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RF Connector Index


LMR-195 vs RG58 Cable 
The importance of using a low-loss antenna cable is often overlooked. The signal loss in an antenna cable (dB) can cause a huge reduction in efficiency. For every 3 dB lost in the antenna cable, the transmitter power will be reduced to half before reaching the antenna. Many of the antenna cables found on the market are manufactured with RG58 cable. At Infinite Cables, we have standardized on Times Microwave LMR-195 simply because of its low-loss characteristics. Please refer to the dB loss chart below. As you can see, the LMR-195 cable out performs RG58 cable by a significant amount.
   
LMR-195 dB Loss @ Frequency below
 
 
Length
 
1 GHz
2 GHz
2.4 GHz
4 GHz
5.7 GHz
1.5ft
0.18 dB
0.25 dB
0.28 dB
0.37 dB
0.44 dB
3ft
0.35 dB
0.51 dB
0.56 dB
0.73 dB
0.89 dB
6ft
0.71 dB
1.01 dB
1.12 dB
1.47 dB
1.78 dB
10ft
1.18 dB
1.69 dB
1.86 dB
2.44 dB
2.96 dB
15ft
1.76 dB
2.53 dB
2.79 dB
3.67 dB
4.44 dB
25ft
2.94 dB
4.22 dB
4.65 dB
6.11 dB
7.41 dB

 
   
RG58 dB Loss @ Frequency below
Length
1 GHz
2 GHz
2.4 GHz
4 GHz
5.7 GHz
1.5ft
0.23 dB
0.34 dB
0.37 dB
0.50 dB
0.61 dB
3ft
0.46 dB
0.67 dB
0.74 dB
1.00 dB
1.22 dB
6ft
0.92 dB
1.35 dB
1.49 dB
1.99 dB
2.45 dB
10ft
1.53 dB
2.24 dB
2.48 dB
3.32 dB
4.08 dB
15ft
2.30 dB
3.36 dB
3.72 dB
4.98 dB
6.12 dB
25ft
3.83 dB
5.61 dB
6.21 dB
8.30 dB
10.20 dB

LMR-400 vs RG8 Cable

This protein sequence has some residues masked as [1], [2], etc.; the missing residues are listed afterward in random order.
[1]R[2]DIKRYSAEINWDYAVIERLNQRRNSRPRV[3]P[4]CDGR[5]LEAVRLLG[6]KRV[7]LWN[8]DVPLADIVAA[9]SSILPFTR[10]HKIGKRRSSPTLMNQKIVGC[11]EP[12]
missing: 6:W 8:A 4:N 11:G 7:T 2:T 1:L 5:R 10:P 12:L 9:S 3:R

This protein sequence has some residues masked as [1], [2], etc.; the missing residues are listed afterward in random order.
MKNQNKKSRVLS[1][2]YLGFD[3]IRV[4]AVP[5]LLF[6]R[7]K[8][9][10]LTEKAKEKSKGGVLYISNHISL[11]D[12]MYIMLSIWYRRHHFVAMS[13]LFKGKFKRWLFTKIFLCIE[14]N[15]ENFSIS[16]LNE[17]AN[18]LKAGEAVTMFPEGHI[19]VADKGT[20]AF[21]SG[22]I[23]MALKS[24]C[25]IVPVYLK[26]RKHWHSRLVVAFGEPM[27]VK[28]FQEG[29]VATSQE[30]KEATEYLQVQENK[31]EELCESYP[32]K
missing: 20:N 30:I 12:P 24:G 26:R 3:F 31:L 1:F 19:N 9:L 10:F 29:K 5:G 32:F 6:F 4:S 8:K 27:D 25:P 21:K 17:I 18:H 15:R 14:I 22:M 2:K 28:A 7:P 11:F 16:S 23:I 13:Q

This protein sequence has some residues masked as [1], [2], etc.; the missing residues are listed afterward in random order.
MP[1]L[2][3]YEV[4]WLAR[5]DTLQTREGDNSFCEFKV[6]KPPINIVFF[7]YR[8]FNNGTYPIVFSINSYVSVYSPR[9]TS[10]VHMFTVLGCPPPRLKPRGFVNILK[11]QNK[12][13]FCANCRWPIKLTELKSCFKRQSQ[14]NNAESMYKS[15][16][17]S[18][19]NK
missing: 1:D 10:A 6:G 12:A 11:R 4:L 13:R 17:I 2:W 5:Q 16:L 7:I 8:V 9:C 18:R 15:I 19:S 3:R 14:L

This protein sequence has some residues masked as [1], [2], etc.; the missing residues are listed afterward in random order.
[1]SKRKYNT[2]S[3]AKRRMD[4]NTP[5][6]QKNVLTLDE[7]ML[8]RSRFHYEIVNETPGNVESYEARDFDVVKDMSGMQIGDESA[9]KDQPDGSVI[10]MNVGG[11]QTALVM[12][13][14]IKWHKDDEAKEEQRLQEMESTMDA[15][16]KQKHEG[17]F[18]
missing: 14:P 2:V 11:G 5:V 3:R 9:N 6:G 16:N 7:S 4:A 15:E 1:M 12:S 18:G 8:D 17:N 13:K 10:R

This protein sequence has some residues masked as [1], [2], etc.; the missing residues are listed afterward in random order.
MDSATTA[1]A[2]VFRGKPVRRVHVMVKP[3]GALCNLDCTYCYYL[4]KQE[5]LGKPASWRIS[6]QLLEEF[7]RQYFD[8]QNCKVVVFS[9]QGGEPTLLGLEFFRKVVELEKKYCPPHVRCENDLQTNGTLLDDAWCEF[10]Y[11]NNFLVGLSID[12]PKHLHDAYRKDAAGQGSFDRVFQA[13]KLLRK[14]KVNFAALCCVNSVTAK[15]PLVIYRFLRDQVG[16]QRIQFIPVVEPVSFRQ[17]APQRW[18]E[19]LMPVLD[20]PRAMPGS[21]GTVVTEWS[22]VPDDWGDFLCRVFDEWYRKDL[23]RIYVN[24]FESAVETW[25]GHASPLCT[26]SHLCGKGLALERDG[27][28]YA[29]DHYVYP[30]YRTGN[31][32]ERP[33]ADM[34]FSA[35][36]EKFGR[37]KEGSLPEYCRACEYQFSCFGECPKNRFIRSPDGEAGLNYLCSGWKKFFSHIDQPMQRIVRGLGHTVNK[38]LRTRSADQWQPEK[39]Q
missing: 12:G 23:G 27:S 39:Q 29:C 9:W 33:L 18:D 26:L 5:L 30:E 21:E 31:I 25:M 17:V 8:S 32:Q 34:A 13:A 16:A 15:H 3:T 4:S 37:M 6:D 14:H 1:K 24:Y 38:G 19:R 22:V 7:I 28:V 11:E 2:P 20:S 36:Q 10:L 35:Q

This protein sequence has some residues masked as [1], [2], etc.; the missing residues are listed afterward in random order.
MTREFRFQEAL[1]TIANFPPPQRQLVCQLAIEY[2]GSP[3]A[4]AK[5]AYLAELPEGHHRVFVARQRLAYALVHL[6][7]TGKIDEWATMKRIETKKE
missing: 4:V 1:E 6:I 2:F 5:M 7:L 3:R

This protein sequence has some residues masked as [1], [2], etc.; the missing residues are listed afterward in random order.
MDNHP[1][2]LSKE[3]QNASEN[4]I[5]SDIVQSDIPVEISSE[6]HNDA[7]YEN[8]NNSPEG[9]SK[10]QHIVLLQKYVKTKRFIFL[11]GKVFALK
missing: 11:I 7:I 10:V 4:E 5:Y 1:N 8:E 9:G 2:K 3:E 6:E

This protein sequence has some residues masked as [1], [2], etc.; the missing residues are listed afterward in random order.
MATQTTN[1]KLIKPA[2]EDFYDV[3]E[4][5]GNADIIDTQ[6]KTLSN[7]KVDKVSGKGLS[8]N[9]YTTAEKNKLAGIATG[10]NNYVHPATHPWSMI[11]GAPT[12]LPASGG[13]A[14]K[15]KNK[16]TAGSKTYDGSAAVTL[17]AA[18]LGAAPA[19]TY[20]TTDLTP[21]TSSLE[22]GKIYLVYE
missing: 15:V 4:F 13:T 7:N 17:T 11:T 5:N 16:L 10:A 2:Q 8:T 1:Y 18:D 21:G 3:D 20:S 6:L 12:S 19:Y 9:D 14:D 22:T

LMR-400 is a drop in replacement for RG8 coaxial cable with the exception that LMR-400 has a lower dB loss than RG8 cable. Please refer to the dB loss chart below. As you can see, the LMR-400 cable out performs RG8 cable by a significant amount.

   
LMR-400 dB Loss @ Frequency below
 
 
Length
 
1 GHz
2 GHz
2.4 GHz
4 GHz
5.7 GHz
6ft
0.25 dB
0.36 dB
0.40 dB
0.53 dB
0.64 dB
10ft
0.41 dB
0.60 dB
0.66 dB
0.88 dB
1.07 dB
15ft
0.62 dB
0.90 dB
0.99 dB
1.32 dB
1.61 dB
25ft
1.03 dB
1.50 dB
1.65 dB
2.19 dB
2.68 dB
35ft
1.44 dB
2.10 dB
2.32 dB
3.07 dB
3.75 dB
50ft
2.06 dB
2.99 dB
3.31 dB
4.39 dB
5.36 dB
75ft
3.10 dB
4.49 dB
4.96 dB
6.58 dB
8.04 dB
100ft
4.13 dB
5.99 dB
6.61 dB
8.77 dB
10.71 dB
125ft
5.16 dB
7.49 dB
8.27 dB
10.97 dB
13.39 dB

 
   
RG8 dB Loss @ Frequency below
 
 
Length
 
1 GHz
2 GHz
2.4 GHz
4 GHz
5.7 GHz
6ft
0.44 dB
0.66 dB
0.74 dB
1.03 dB
1.30 dB
10ft
0.73 dB
1.11 dB
1.24 dB
1.71 dB
2.16 dB
15ft
1.09 dB
1.66 dB
1.86 dB
2.57 dB
3.24 dB
25ft
1.28 dB
2.77 dB
3.10 dB
4.28 dB
5.40 dB
35ft
2.55 dB
3.87 dB
4.33 dB
5.99 dB
7.56 dB
50ft
3.65 dB
5.53 dB
6.19 dB
8.56 dB
10.80 dB
75ft
5.47 dB
8.30 dB
9.29 dB
12.84 dB
16.20 dB
100ft
7.3 dB
11.06 dB
12.38 dB
17.12 dB
21.60 dB
125ft
9.12 dB
13.83 dB
15.48 dB
21.40 dB
27.00 dB

 

RF Connector Index
(scroll down to view SMA, BNC, TNC and N-Type pictures)

SMA Coax Low-Loss 50 ohm Antenna Cables 
The SMA connector (Sub Miniature Version A) was developed back in the 1960's. Today, it is commonly used in the computer world on wireless access points, connecting them to 50 ohm antennas.

SMA connectors come in a variety of flavors. Here is a brief list:

SMA Male
SMA Female